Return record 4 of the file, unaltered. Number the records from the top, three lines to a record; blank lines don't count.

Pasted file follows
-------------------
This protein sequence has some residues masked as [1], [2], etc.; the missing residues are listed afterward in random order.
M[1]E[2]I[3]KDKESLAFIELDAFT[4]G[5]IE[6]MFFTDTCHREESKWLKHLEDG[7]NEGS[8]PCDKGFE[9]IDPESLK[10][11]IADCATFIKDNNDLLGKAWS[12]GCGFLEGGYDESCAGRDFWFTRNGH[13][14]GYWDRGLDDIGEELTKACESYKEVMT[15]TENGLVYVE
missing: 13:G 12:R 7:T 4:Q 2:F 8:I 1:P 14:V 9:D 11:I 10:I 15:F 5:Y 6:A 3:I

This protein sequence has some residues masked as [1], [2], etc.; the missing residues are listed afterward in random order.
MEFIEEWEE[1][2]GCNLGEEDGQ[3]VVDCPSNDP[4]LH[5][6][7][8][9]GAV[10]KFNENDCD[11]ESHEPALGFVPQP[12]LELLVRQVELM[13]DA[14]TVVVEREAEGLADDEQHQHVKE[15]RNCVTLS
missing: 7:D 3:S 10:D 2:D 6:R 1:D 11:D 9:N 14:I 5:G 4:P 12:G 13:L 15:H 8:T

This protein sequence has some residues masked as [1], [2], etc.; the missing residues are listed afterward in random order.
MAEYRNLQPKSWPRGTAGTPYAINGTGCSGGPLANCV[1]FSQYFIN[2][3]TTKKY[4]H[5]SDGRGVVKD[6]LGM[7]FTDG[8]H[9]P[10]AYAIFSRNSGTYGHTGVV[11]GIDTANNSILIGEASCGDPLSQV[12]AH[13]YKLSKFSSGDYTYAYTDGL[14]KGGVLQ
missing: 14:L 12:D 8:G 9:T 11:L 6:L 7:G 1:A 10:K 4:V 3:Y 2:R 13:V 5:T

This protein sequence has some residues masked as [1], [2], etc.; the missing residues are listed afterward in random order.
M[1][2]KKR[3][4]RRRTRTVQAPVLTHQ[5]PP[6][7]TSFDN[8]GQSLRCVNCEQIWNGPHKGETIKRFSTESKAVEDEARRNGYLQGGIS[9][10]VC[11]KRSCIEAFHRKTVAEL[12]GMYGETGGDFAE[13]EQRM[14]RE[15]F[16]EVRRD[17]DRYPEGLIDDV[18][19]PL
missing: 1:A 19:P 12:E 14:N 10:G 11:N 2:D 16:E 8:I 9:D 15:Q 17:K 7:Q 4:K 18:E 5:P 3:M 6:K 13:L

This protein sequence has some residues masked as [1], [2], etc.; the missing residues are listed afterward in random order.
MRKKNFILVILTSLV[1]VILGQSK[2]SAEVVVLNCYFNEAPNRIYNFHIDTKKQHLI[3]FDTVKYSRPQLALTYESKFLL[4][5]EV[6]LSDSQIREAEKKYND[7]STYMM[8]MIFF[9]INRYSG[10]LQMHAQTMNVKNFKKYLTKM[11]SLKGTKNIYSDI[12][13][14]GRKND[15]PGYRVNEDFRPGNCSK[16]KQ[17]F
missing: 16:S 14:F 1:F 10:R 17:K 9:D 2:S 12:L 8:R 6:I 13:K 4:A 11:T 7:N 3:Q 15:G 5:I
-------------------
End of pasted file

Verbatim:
This protein sequence has some residues masked as [1], [2], etc.; the missing residues are listed afterward in random order.
M[1][2]KKR[3][4]RRRTRTVQAPVLTHQ[5]PP[6][7]TSFDN[8]GQSLRCVNCEQIWNGPHKGETIKRFSTESKAVEDEARRNGYLQGGIS[9][10]VC[11]KRSCIEAFHRKTVAEL[12]GMYGETGGDFAE[13]EQRM[14]RE[15]F[16]EVRRD[17]DRYPEGLIDDV[18][19]PL
missing: 1:A 19:P 12:E 14:N 10:G 11:N 2:D 16:E 8:I 9:D 15:Q 17:K 7:Q 4:K 18:E 5:P 3:M 6:K 13:L